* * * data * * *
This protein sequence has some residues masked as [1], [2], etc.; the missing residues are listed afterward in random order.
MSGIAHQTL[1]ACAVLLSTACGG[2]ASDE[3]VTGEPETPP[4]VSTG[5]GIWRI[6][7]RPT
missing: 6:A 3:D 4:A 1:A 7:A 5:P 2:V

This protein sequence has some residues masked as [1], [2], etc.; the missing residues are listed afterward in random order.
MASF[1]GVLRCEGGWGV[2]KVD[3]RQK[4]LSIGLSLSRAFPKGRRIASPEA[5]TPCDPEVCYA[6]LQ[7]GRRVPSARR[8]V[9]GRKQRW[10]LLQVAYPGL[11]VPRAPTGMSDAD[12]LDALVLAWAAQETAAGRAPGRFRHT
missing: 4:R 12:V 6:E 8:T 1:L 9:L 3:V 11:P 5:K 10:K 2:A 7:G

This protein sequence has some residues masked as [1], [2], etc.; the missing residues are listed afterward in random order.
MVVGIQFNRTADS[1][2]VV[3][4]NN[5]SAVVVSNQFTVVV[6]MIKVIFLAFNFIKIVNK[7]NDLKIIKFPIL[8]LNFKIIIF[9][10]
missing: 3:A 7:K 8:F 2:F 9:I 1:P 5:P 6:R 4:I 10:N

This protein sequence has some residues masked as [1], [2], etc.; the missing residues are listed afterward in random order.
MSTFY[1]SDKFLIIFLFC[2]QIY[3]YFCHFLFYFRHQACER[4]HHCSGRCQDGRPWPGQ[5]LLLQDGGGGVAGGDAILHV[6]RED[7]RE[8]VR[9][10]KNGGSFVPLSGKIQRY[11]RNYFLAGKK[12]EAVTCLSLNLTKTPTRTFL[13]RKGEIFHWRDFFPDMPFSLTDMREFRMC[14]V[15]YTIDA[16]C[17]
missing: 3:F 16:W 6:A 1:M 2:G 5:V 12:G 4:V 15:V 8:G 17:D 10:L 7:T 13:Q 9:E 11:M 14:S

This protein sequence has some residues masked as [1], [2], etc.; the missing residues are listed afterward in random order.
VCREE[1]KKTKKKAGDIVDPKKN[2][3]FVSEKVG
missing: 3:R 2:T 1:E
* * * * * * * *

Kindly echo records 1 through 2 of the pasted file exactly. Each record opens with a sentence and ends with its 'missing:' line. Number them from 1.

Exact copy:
This protein sequence has some residues masked as [1], [2], etc.; the missing residues are listed afterward in random order.
MSGIAHQTL[1]ACAVLLSTACGG[2]ASDE[3]VTGEPETPP[4]VSTG[5]GIWRI[6][7]RPT
missing: 6:A 3:D 4:A 1:A 7:A 5:P 2:V

This protein sequence has some residues masked as [1], [2], etc.; the missing residues are listed afterward in random order.
MASF[1]GVLRCEGGWGV[2]KVD[3]RQK[4]LSIGLSLSRAFPKGRRIASPEA[5]TPCDPEVCYA[6]LQ[7]GRRVPSARR[8]V[9]GRKQRW[10]LLQVAYPGL[11]VPRAPTGMSDAD[12]LDALVLAWAAQETAAGRAPGRFRHT
missing: 4:R 12:V 6:E 8:T 1:L 9:L 3:V 11:P 5:K 10:K 2:A 7:G